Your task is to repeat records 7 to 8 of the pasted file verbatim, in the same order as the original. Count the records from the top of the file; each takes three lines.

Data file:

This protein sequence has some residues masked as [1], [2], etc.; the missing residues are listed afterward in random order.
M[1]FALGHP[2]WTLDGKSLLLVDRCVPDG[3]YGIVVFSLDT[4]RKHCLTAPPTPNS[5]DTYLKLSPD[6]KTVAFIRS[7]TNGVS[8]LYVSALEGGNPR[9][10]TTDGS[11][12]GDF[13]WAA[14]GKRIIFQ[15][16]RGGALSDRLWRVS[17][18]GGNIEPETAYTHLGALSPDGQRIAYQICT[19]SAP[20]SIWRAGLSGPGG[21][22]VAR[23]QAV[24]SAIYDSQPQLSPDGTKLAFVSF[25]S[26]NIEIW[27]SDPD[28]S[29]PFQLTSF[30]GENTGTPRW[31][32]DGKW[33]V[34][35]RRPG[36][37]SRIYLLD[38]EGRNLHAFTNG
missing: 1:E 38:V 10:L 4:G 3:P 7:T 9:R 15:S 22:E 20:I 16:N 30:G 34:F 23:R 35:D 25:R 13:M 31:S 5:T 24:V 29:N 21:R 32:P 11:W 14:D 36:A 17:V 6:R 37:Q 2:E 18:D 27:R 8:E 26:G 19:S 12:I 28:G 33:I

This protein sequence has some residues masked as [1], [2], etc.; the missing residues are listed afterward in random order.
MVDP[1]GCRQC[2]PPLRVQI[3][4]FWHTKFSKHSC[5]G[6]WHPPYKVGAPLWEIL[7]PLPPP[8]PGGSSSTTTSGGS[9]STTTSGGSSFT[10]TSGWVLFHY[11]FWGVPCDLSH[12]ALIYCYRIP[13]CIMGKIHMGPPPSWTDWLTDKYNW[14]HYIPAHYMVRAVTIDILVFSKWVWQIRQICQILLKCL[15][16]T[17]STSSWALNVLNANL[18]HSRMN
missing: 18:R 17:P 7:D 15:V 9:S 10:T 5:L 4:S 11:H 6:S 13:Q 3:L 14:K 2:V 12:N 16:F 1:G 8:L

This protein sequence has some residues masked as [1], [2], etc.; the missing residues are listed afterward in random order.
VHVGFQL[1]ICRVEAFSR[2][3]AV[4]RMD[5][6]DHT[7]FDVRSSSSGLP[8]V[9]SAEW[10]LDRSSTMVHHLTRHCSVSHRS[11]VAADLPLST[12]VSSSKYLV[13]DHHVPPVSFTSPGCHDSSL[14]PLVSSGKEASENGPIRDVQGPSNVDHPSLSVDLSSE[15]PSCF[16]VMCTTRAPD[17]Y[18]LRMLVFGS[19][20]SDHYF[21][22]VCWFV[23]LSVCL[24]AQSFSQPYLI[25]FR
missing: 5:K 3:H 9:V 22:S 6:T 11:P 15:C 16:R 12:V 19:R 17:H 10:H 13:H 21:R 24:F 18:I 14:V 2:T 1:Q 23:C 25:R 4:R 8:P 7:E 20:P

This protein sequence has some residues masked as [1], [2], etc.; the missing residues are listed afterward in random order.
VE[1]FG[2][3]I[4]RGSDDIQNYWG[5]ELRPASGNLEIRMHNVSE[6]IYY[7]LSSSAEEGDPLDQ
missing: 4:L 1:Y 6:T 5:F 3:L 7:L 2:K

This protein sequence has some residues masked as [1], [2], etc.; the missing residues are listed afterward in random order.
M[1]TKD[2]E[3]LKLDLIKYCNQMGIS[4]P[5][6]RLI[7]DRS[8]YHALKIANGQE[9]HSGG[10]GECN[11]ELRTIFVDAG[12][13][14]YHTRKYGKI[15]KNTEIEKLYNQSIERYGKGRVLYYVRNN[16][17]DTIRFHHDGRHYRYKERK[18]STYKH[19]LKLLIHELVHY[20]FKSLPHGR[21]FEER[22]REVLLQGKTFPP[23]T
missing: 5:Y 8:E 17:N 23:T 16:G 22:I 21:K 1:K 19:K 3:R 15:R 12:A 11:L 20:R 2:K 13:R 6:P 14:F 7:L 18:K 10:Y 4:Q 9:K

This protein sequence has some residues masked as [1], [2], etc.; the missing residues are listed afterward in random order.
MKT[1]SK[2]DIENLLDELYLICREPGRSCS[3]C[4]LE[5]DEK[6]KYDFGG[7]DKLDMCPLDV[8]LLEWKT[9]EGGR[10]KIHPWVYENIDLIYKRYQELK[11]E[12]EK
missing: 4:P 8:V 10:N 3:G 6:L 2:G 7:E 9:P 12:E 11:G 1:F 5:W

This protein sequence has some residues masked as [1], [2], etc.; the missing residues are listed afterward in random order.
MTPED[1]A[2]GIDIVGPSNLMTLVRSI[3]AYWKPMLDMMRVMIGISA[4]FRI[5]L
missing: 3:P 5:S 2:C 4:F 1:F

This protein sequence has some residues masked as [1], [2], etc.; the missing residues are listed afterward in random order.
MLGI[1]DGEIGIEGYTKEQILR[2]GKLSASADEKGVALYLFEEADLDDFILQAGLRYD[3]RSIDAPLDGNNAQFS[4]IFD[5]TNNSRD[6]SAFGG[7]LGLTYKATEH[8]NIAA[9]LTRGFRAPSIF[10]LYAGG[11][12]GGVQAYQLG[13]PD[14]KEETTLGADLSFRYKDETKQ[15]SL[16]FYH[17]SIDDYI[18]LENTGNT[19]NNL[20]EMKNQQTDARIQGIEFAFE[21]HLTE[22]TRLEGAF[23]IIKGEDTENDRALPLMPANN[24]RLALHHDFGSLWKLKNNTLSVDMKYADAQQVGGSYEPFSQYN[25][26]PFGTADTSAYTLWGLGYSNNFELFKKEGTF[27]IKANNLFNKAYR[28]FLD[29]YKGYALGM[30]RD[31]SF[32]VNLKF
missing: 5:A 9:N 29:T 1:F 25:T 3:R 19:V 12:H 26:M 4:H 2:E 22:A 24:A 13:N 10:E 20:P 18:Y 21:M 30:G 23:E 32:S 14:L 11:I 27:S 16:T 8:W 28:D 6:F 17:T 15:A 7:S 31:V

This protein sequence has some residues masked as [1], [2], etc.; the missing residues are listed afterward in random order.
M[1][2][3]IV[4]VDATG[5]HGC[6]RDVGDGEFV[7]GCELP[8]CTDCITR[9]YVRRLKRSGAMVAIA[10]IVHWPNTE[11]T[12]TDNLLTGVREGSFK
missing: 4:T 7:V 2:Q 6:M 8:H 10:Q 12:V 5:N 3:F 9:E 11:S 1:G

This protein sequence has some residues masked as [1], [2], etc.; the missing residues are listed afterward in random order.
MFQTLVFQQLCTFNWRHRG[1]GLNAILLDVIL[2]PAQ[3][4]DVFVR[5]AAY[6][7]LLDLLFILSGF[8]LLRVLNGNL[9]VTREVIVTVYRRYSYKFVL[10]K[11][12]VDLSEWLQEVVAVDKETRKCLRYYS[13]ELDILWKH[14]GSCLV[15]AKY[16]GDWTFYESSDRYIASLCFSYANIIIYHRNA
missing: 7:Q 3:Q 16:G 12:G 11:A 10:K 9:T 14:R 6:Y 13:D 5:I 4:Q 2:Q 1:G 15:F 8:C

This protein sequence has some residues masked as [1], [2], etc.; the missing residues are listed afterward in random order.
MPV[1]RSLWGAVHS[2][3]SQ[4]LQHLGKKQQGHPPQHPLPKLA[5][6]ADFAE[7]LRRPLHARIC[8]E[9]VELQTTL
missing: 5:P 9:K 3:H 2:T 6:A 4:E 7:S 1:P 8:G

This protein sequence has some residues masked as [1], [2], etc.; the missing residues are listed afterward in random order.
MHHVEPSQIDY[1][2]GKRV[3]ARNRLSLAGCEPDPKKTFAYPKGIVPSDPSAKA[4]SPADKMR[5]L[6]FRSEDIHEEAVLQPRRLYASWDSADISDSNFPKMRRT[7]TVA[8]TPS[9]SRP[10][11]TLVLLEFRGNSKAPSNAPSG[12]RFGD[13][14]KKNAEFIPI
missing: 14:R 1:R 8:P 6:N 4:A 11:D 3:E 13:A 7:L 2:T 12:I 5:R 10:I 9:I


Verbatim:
This protein sequence has some residues masked as [1], [2], etc.; the missing residues are listed afterward in random order.
MTPED[1]A[2]GIDIVGPSNLMTLVRSI[3]AYWKPMLDMMRVMIGISA[4]FRI[5]L
missing: 3:P 5:S 2:C 4:F 1:F

This protein sequence has some residues masked as [1], [2], etc.; the missing residues are listed afterward in random order.
MLGI[1]DGEIGIEGYTKEQILR[2]GKLSASADEKGVALYLFEEADLDDFILQAGLRYD[3]RSIDAPLDGNNAQFS[4]IFD[5]TNNSRD[6]SAFGG[7]LGLTYKATEH[8]NIAA[9]LTRGFRAPSIF[10]LYAGG[11][12]GGVQAYQLG[13]PD[14]KEETTLGADLSFRYKDETKQ[15]SL[16]FYH[17]SIDDYI[18]LENTGNT[19]NNL[20]EMKNQQTDARIQGIEFAFE[21]HLTE[22]TRLEGAF[23]IIKGEDTENDRALPLMPANN[24]RLALHHDFGSLWKLKNNTLSVDMKYADAQQVGGSYEPFSQYN[25][26]PFGTADTSAYTLWGLGYSNNFELFKKEGTF[27]IKANNLFNKAYR[28]FLD[29]YKGYALGM[30]RD[31]SF[32]VNLKF
missing: 5:A 9:N 29:T 1:F 25:T 3:R 19:V 12:H 26:M 4:H 2:E 22:A 24:A 13:N 10:E 20:P 18:Y 21:M 30:G 23:E 32:S 14:L 11:I 27:S 16:T 8:W 28:D 6:F 17:T 15:A 7:S 31:V